Isn't that a beautiful boat. It is actually bigger than I thought it was, but this I think is the best picture to give an over all view of it. It least it appears to have adequate life boats, which would certainly be a plus on the old then wild Columbia River. Appears that the passengers are basically on the front watching the activities of loading and unloading. Wouldn't it be fine to go back in time and be standing there observing..........
charlott on 15th January 2014 @ 7:06am
Looking at all of the people on the front, I wonder how often people rushing to the exit would prematurely ground these old beauties as they came into shallow delta ports like this?
Does anybody know how often a boat like this would dock at Hood River? Weekly, monthly?
Rawhyde on 15th January 2014 @ 7:13am
I think this might be one of the prettiest photos I have seen of a steamship on the Columbia.
Seems like you can almost feel the excitement of arrival and hear the whistle.
Would have been nip and tuck working its way into there. It must have backed out to the Columbia?
From a previous photo, we now know what those slanting boards were used for.
l.e. on 15th January 2014 @ 7:47am
The passel of phone lines crossing here would indicate that the ones we saw in the downtown Hood River photo a few days ago might well have been trancontinental lines.
Wonder when Hood River got its first telephone system?
Longshot2 on 15th January 2014 @ 9:19am
Oh I agree with Charlott! What fun that must have been - whistle blowing, steam being made up, flag flying! I was a volunteer at Champoeg State Park and we had quite a bit about the Bailey Gatzert and other steamships that plied the Willamette and Columbia. So sad they are all gone except for the little one that tootles its way in and out of Cascade Locks.
Jill Stanford on 15th January 2014 @ 1:20pm
A few facts from Wikipedia about the Bailey Gatzert:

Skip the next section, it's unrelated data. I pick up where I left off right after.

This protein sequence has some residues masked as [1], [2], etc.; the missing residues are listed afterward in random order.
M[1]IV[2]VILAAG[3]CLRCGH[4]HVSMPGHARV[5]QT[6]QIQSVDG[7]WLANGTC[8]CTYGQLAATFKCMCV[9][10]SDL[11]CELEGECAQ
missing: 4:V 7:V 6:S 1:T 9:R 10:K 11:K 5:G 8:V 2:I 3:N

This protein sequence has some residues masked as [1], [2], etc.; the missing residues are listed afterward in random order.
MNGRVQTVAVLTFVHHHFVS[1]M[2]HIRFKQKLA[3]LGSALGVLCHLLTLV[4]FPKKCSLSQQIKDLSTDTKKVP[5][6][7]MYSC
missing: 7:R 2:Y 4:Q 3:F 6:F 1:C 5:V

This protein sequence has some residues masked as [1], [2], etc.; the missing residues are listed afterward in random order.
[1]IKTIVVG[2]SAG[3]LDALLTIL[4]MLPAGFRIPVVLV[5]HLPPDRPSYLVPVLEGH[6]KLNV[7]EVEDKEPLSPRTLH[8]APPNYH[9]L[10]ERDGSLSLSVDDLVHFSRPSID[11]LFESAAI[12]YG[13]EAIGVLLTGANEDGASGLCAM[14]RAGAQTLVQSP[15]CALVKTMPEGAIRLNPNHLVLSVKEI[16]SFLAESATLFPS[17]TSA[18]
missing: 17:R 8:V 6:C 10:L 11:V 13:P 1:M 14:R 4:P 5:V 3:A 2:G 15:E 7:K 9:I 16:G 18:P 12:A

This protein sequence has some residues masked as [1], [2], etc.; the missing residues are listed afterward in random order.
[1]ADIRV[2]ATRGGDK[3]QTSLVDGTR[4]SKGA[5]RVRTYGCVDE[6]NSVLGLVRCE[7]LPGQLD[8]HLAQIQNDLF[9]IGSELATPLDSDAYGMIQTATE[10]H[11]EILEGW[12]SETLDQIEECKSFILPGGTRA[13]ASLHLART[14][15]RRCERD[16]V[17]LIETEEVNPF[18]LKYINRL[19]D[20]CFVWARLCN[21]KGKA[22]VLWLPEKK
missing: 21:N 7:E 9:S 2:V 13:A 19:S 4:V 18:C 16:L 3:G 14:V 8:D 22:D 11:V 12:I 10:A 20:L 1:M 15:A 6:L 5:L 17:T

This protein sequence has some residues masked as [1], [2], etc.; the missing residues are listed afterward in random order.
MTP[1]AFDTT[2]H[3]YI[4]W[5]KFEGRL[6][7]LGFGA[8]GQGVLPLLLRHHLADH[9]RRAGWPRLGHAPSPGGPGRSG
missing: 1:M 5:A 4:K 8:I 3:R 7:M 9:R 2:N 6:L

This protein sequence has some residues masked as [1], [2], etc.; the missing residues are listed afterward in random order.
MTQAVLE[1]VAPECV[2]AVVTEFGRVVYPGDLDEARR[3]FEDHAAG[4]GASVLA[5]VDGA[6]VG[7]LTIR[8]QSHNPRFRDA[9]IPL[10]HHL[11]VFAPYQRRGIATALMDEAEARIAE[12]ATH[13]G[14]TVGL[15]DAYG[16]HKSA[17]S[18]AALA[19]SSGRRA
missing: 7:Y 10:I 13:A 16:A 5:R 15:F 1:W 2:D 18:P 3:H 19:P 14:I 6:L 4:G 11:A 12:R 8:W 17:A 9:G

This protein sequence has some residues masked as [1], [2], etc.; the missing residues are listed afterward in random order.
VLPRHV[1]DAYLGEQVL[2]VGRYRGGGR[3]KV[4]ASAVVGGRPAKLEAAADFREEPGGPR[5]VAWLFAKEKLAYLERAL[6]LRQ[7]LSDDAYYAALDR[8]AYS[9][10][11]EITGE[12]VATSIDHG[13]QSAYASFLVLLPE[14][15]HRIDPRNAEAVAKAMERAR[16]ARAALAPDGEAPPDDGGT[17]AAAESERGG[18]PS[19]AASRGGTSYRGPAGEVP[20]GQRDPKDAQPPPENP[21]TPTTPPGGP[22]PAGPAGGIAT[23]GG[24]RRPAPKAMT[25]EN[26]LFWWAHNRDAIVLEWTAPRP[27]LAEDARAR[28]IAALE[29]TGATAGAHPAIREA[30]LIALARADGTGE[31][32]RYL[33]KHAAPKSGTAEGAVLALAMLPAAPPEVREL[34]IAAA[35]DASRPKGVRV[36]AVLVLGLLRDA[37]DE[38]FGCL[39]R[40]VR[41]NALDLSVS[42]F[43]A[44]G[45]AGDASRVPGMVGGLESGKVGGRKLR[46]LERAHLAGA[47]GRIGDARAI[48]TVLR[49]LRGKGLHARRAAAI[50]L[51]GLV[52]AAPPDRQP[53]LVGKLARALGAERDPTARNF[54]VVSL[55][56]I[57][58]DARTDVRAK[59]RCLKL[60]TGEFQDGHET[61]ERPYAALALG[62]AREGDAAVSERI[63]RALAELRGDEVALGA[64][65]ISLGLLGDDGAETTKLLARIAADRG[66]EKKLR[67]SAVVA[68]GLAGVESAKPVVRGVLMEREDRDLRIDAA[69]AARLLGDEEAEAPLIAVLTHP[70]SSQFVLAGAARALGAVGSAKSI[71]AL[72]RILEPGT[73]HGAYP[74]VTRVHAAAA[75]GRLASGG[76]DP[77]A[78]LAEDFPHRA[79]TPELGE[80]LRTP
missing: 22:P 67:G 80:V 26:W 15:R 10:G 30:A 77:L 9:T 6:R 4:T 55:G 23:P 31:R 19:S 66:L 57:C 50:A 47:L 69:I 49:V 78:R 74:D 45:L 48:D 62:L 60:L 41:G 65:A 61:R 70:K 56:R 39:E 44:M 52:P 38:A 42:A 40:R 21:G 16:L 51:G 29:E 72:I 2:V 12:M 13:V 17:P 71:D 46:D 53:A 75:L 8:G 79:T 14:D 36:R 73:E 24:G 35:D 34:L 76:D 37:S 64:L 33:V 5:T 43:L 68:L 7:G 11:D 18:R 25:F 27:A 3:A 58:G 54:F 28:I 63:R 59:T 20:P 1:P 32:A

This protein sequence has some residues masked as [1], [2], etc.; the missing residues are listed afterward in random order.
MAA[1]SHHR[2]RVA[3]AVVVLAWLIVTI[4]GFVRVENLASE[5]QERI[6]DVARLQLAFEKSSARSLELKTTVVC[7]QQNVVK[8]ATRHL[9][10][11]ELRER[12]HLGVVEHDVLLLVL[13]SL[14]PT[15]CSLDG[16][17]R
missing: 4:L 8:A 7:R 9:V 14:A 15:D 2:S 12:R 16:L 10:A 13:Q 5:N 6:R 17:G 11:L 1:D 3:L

Named for the first Jewish Mayor of Seattle.
Built and launched at Ballard, Washington in 1890 by John J. Holland.
Dimensions as originally built were 177' long, 32.2' wide, and 8' depth-of-hold, and rated at 560 tons capacity.
Taken to Tacoma and back to Seattle on her first voyage.
In 1892, the Bailey was bought by the Columbia River & Puget Sound Navigation Company, and transferred to the Columbia river, where she ran on the Portland–Astoria route, and, later, from Portland to The Dalles.
She could travel from The Dalles to Portland in just over five hours.
In 1907 she was rebuilt bigger and stronger and acquired a five tone chime whistle.
By 1915 steam travel was dying out on the Columbia and in 1917 she returned to Puget Sound as a ferry.
Taken out of service in 1926.
Her name board and whistle are in a Seattle museum.
Most steamboats burned wood, at an average rate of 4 cords an hour. Areas without much wood, such as the Columbia River east of Hood River, required wood to be hauled in and accumulated at wood lots along the river...
l.e. on 15th January 2014 @ 2:51pm
four cords of wood per hour translates for me to one heck of a lot of work...I wonder how many stokers were on staff.....and that is just the stoking, then you add wood prep on shore and loading it on-board....wow, life is sure easier today. bet that five chime whistle was a beautiful sound....
Arlen Sheldrake on 15th January 2014 @ 9:51pm
In the very early days of the steamers above The Dalles there were those who wagoned great loads of wood down from the Simcoe range and sold for wood for the boats. Just like in the Biggs - Wasco area, as Sherman County didn't have available wood for fires. That is how my great-grandfather arrived in Hood River. He owned a lumber, hardware and wood yard in Wasco, so was always on the look out for wood. Heard about some wood available in Hood River, came down to look at it, fell in love, and bought 160 acres..........
Charlott on 16th January 2014 @ 7:13am